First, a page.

The Matrix Resurrections Star Jessica Henwick Discusses Her Role, Filmmaking Prospects, and Asian Representation in Hollywood

The Matrix has changed the filmmaking landscape not just with its thought-provoking premise and visual style but also paved the way to having a diverse cast of characters. It has made stars out of actors like Keanu Reeves, Carrie-Anne Moss, Laurence Fishburne, and countless others. In the latest entry The Matrix Resurrections, Keanu and Carrie return to reprise their famous roles in a brand new story taking place in the mysterious computer-generated world with some new characters. Among this new cast is Jessica Henwick, who plays hacker Bugs who helps Keanu in his journey through the Matrix. The actress came to New York to promote the film, doing a Q&A with the Coalition of Asian Pacifics in Entertainment discussing her role in the movie, her lifelong goals in film, and her thoughts on Asian representation in the industry.

Did you see the original? What was your thought process going into this? 

I was seven when the first one came out so I didn’t watch it in the cinema. But, I remember I was in Malaysia, I must have been 12 or 13 just when the second one came out. I tell everyone in interviews that I’ve found a VHS tape because I didn’t want to say that it was a pirated DVD. It was a pirated DVD that was bought out of a car in a street market. I found it and I obviously heard The Matrix, the first one was such a big pop culture moment. I knew I wasn’t supposed to watch it, but I really wanted to watch it. I was still too young and it scared me. I was so afraid of my mouth getting sewn up and I never contemplated that your belly button was your orifice. So the idea of a robot crawling in there gave me nightmares and it really stayed with me. That wasn’t the story you were expecting, is it?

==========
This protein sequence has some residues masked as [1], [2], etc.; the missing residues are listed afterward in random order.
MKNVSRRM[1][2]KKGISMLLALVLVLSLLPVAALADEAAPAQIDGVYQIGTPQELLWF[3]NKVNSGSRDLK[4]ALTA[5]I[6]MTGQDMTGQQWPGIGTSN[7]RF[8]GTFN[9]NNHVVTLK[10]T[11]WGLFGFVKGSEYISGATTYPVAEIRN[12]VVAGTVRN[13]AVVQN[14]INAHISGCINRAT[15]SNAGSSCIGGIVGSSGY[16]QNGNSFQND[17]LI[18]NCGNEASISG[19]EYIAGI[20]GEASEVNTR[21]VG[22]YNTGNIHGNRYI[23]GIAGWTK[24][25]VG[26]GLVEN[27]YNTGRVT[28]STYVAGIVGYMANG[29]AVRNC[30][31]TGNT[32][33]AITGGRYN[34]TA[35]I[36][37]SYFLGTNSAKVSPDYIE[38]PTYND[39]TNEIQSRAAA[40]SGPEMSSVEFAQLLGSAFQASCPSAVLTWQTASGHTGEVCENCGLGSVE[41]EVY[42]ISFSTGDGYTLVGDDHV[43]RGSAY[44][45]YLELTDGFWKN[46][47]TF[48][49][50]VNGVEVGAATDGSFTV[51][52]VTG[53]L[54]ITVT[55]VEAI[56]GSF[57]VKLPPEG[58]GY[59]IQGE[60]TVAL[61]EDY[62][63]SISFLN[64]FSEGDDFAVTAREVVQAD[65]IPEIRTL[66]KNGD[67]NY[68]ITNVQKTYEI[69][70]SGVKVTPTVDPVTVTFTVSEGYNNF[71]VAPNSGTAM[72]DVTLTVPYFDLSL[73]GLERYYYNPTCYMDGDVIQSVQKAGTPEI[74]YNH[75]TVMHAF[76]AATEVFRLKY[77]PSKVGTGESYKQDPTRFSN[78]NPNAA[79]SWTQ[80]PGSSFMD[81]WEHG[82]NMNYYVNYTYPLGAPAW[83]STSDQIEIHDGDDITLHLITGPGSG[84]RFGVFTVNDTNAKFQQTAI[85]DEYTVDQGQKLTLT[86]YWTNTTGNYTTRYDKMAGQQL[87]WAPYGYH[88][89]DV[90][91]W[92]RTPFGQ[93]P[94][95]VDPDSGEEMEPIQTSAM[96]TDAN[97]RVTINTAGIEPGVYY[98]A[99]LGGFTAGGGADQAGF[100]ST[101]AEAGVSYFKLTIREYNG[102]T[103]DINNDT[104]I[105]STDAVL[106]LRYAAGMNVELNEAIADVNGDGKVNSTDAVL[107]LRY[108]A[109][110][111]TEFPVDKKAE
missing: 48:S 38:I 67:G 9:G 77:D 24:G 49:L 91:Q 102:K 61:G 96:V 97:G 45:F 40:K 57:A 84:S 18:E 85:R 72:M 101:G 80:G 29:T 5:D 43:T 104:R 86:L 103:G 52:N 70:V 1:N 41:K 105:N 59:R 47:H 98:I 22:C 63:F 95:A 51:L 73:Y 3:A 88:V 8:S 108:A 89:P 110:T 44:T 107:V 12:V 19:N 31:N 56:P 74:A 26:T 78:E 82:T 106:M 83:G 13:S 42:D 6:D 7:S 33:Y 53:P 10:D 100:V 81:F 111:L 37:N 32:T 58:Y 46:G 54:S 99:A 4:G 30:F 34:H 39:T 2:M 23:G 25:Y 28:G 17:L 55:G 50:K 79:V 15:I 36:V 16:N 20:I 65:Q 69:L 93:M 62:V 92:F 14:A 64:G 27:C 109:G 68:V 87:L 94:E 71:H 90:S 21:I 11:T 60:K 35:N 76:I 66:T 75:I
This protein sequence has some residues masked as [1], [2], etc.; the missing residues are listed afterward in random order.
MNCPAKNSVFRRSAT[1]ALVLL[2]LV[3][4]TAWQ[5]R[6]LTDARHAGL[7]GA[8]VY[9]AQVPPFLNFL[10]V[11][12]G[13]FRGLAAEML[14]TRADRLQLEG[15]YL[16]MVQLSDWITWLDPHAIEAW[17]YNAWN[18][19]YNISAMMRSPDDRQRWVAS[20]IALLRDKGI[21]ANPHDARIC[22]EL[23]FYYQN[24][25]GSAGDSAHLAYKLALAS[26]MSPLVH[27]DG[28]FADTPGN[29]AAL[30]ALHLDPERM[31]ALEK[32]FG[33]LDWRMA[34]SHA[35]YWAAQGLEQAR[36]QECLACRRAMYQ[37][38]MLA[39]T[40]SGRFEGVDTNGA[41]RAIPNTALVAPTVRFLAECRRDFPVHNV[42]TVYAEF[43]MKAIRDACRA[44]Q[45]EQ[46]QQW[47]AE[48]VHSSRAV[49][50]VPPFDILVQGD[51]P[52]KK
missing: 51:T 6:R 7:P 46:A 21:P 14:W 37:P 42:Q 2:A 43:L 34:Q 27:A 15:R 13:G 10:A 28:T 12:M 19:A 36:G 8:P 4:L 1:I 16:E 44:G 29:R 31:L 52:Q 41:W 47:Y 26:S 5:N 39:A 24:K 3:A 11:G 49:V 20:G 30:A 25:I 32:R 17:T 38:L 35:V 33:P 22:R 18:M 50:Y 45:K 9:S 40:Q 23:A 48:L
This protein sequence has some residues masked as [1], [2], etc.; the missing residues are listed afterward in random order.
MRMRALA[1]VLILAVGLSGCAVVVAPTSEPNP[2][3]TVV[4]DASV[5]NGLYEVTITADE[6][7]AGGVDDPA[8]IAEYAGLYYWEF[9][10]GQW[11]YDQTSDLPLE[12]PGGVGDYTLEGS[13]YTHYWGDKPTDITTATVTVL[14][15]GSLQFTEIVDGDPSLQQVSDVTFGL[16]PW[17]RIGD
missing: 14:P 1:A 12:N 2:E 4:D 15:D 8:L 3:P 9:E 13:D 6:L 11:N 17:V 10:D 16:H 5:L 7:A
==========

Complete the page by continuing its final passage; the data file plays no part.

What happened when you were offered the role?

When I was offered the role, I said no at first. I saw an email and it said Project Ice Cream. There was an attachment from my agent and a little addendum which was basically like, “I think this was The Matrix”, no one would say. I was going through a weird thing where I didn’t know if I wanted to act anymore. I was on this hike, so I just said no. It was more than a month later that I finally got home, finished the hike, and decided I’ll keep acting. I was lucky that Lana hadn’t found anyone and they asked me if I wanted to make a self-tape so I did. After that, it was pretty quick. 

Let’s talk about your character, especially the hair. What was the idea behind that?

It was really intentional. Lana doesn’t tell you anything that’s going on inside her head. She showed me a photo of this shade of blue and told me this is what it has to be. Obviously, I know and you know that red and blue are very symbolic in the movie. She would not tell me why I had to have blue hair. It would make sense to have red hair. I don’t know if she wanted to throw people off. I guess that’s my hair in the Matrix and I’m representing the Matrix in some way? I don’t really know why she wanted it that blue but there was a conversation about it. It was very much set as soon as I was cast.

Did you keep it for a while?

I mean no. It just seems like that because filming was supposed to take four months and with COVID, I was on the project for 11 months. It was almost a year of my life. I was blue-haired and then for a while, I went purple. But that was just for the weekend for myself and then I would go back to blue for work. It was meant to be a fast shoot and then obviously we got shut down and we were in San Francisco when Patient Zero happened. We got out two days before they locked down. We flew to Berlin and we were there one week before they locked down. We all went home for three months and then we went back to finish the film. We were the last films shut down and we were the first film back up. We were really creating the blueprint that you now see if you were working in film, it was a pod system. It was all Lana’s idea pretty much.

How did that work in terms of scheduling and flying all over?